The exploitation of poor and under-served people is standard fare in capitalistic societies. It is very much a reality. If business and industry want to be steadfastly profitable, exploitation of the poor and undeserved might be necessary. Exploited people usually cooperate.Poor and under-served people are quite observable, and they have no end. They envision life’s stations to be limited, and most operate under the directives of others. Some even desire to be exploited. These are their adjusted life style choices.
A new day surely beckons for poor and undeserved persons. But for the arrival to be complete, they must consider what is necessary in order for them to protect their interests. It is reasonable to believe poor and undeserved people are capable of overcoming exploitation.
Therefore, here are seven things poor and undeserved people must overcome in time:
1. Outrageous prices. Poor and under-served people pay more for goods and services, e.g., financial, legal. High prices face them constantly, and with few alternatives.
2. Economic subjugation. Capitalism focuses on economic winners and losers: “When I win, you lose; when you lose, I win.” Capitalists do not readily share their loot. Emulate them.
3. Education. Poor and under-served populations are at the mercy of communities educationally in that education is often viewed as a privilege for the advantaged.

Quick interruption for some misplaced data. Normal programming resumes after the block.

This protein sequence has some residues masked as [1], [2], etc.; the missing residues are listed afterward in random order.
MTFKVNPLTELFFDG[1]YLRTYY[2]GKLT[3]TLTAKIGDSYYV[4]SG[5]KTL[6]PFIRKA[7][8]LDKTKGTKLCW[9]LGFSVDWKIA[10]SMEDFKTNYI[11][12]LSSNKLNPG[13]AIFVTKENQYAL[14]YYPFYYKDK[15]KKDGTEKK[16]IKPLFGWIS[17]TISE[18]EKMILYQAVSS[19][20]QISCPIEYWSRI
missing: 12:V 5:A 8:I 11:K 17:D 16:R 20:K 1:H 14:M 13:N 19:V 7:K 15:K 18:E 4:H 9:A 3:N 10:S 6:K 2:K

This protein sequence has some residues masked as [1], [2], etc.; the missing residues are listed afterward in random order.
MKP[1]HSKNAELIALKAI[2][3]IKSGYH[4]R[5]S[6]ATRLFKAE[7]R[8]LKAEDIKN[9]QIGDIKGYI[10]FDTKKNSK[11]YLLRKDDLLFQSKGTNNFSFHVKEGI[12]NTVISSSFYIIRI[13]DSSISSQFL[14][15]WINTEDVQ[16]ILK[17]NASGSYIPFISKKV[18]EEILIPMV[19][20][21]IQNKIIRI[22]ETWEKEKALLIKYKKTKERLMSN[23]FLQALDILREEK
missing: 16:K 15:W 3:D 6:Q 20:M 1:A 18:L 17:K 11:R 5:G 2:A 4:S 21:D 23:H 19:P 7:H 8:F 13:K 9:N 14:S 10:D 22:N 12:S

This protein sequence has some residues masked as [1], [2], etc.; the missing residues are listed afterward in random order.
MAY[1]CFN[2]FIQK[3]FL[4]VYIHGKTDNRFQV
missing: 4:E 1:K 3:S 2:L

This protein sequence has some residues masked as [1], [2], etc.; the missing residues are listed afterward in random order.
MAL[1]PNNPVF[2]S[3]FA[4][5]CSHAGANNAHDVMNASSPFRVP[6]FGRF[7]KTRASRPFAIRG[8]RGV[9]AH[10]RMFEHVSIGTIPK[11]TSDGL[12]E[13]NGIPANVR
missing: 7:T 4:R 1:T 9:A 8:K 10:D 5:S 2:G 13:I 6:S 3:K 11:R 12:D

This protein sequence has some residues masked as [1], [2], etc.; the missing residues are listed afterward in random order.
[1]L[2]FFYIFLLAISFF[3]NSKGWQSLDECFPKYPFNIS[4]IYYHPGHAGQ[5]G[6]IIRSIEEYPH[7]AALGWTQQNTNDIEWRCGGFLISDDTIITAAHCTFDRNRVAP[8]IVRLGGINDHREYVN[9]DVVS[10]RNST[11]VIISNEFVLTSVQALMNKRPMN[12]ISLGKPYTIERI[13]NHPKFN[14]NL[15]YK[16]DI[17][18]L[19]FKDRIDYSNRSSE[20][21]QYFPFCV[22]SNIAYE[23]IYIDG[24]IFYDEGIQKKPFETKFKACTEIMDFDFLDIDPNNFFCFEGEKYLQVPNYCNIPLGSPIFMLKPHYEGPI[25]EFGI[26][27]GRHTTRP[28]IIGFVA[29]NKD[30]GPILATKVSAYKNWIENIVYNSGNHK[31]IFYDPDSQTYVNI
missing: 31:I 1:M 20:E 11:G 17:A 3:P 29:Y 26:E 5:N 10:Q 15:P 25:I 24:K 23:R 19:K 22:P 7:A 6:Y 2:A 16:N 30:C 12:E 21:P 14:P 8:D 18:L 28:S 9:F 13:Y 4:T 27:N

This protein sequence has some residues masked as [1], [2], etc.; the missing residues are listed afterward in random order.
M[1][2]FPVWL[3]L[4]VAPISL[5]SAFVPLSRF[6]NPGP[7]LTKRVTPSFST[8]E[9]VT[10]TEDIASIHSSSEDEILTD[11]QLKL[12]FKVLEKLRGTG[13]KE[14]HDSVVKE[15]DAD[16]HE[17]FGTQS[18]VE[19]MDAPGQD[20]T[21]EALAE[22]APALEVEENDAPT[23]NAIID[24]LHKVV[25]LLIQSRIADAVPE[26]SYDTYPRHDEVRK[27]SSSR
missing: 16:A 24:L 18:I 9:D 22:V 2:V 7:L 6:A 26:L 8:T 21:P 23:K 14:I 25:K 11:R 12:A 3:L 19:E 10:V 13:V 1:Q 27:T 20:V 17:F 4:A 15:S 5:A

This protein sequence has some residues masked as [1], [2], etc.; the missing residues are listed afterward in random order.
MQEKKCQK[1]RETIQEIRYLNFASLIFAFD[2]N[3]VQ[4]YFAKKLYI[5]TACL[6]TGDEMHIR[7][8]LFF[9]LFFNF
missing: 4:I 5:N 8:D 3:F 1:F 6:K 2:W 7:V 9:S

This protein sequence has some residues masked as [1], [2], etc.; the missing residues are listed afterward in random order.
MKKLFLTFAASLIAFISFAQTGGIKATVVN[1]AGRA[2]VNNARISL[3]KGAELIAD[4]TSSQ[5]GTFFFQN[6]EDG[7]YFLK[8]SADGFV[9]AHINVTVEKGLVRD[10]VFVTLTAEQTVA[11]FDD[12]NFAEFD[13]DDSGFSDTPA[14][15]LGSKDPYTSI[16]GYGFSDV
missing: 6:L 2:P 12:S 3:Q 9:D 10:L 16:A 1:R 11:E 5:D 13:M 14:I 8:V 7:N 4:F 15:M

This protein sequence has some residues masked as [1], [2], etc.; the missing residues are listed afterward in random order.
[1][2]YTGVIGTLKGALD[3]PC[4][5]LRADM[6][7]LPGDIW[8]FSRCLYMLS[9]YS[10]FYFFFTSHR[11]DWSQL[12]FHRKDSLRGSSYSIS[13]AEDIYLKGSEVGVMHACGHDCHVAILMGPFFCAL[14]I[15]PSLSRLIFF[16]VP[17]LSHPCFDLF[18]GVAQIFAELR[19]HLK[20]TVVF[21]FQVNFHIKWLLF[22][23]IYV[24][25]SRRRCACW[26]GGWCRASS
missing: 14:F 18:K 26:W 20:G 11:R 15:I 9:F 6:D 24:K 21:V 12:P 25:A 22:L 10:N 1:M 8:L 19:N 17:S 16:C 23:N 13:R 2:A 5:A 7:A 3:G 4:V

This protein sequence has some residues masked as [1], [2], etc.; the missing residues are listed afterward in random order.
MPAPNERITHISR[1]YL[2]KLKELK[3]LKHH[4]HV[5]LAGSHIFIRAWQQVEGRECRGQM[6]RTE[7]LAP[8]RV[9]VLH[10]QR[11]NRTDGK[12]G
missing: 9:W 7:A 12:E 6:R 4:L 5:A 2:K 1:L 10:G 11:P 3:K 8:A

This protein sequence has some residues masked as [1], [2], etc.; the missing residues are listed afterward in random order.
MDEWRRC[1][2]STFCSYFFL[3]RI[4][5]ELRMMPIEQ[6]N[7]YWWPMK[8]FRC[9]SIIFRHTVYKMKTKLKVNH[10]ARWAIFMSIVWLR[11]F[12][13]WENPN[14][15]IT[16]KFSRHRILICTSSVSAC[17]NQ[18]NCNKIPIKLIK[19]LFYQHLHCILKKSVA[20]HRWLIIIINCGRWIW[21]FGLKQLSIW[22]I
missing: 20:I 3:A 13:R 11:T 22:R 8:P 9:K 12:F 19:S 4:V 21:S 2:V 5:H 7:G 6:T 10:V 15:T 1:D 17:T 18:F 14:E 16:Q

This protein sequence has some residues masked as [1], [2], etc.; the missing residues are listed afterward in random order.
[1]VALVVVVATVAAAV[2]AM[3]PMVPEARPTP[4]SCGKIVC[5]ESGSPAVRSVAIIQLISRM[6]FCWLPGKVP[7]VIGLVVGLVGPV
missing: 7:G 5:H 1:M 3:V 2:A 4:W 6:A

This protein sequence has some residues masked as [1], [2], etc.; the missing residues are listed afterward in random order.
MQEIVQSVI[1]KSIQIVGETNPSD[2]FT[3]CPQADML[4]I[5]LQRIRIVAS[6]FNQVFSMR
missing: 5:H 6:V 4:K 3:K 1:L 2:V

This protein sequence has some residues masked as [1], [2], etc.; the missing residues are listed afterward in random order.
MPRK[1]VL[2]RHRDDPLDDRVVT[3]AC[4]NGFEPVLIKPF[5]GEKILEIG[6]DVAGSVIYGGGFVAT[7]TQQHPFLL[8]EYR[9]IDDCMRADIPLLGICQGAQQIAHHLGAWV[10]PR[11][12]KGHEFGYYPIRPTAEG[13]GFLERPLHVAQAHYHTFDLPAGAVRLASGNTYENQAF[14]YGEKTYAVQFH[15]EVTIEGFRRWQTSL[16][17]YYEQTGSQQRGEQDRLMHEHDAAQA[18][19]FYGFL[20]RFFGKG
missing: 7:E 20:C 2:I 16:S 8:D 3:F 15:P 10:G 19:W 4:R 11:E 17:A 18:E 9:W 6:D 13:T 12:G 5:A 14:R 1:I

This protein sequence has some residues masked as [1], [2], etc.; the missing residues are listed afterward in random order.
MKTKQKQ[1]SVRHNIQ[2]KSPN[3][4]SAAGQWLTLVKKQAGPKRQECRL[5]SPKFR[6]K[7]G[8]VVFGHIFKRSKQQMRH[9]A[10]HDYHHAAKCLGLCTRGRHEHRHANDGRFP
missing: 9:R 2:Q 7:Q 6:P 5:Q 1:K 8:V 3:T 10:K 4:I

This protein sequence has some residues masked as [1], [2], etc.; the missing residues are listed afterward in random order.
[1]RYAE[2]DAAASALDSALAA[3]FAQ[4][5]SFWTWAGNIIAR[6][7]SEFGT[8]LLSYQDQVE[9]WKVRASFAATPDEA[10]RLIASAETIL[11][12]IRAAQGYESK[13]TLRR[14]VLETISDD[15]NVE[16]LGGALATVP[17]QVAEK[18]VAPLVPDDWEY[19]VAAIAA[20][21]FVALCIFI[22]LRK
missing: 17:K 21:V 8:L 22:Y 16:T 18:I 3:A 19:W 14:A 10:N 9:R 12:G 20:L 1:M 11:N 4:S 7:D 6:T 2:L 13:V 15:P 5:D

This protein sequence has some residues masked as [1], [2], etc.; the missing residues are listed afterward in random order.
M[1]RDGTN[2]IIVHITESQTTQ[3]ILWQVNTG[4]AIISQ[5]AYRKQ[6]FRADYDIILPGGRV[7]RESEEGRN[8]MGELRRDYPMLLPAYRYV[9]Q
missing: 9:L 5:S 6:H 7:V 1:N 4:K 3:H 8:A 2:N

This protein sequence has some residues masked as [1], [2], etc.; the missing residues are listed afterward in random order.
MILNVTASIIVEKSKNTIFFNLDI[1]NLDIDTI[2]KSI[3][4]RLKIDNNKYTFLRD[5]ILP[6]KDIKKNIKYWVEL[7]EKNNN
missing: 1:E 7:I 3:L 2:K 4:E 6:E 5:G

4. Mean-spiritedness. This promotes a fear that if parity is reached by too many people, an under class will not readily be available for exploitation. Exploitation needs people.
5. Voodooism. Some people feel voodooism (improbable, unrealistic suppositions) encompasses the core of their existence. They act the way voodooists say they must act.
6. Incarceration. The U.S. prison system, with its spin-off industries, is in a growth-mode. It awaits daily arrivals, especially the young, who are eager to enter its gates.
7. Life. Life is hard for exploited people. American actress Katharine Hepburn (1907-2003) wrote: “Life is to be lived. If you have to support yourself, you had bloody well better find some way that is going to be interesting. And you don’t do that by sitting around.”